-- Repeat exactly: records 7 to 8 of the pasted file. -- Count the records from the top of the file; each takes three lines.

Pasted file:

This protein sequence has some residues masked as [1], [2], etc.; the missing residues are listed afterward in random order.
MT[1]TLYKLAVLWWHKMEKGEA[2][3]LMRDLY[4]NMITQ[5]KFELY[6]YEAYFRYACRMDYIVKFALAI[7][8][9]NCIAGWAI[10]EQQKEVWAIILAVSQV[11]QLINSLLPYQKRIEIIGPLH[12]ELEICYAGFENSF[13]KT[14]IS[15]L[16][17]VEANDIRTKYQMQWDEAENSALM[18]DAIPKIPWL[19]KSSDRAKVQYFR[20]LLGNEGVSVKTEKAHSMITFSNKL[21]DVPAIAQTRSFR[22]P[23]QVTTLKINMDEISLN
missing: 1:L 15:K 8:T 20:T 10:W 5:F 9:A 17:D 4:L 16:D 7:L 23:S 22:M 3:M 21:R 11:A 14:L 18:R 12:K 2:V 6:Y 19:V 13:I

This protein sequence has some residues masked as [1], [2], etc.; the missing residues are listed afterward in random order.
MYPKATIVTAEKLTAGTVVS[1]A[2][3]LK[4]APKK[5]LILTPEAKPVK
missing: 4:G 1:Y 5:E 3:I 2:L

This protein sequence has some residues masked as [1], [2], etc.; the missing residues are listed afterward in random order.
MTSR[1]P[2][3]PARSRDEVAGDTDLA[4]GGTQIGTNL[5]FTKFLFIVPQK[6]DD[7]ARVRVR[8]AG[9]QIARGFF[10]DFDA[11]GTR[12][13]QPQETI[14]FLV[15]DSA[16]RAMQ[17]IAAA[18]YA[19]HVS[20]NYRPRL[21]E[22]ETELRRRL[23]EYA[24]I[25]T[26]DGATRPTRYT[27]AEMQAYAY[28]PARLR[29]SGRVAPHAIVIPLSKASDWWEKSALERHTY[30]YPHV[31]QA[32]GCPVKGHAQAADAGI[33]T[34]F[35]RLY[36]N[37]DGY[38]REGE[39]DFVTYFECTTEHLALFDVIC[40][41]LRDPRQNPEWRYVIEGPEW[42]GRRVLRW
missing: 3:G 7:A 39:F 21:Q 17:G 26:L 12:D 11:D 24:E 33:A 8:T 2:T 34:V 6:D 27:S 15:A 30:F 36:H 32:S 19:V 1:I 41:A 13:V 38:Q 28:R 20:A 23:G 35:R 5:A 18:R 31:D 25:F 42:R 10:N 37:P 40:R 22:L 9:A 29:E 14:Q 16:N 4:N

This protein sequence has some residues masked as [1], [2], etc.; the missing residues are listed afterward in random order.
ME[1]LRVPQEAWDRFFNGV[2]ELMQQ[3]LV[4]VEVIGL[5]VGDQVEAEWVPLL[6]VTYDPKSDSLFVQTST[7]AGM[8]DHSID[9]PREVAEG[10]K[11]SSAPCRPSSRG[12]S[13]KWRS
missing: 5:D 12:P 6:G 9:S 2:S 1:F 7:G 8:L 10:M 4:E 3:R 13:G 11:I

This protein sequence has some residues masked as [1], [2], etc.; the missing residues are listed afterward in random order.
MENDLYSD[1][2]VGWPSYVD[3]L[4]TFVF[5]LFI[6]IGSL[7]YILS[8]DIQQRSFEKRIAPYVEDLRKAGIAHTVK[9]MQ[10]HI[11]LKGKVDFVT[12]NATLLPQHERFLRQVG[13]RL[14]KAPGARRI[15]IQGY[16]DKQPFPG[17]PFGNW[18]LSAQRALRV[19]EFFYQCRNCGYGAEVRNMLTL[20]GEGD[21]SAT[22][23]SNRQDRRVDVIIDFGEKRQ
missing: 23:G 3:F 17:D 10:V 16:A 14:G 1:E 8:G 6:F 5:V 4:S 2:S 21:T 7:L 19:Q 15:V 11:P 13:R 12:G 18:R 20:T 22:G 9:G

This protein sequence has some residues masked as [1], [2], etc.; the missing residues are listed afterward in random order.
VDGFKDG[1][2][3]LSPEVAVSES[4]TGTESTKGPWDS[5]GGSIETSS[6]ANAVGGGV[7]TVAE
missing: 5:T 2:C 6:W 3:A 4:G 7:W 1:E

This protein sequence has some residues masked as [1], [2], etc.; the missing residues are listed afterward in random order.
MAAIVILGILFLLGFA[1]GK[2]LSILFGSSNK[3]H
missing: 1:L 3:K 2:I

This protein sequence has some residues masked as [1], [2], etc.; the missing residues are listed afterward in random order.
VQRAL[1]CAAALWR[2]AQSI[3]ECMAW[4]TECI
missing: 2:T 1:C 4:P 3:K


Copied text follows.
This protein sequence has some residues masked as [1], [2], etc.; the missing residues are listed afterward in random order.
MAAIVILGILFLLGFA[1]GK[2]LSILFGSSNK[3]H
missing: 1:L 3:K 2:I

This protein sequence has some residues masked as [1], [2], etc.; the missing residues are listed afterward in random order.
VQRAL[1]CAAALWR[2]AQSI[3]ECMAW[4]TECI
missing: 2:T 1:C 4:P 3:K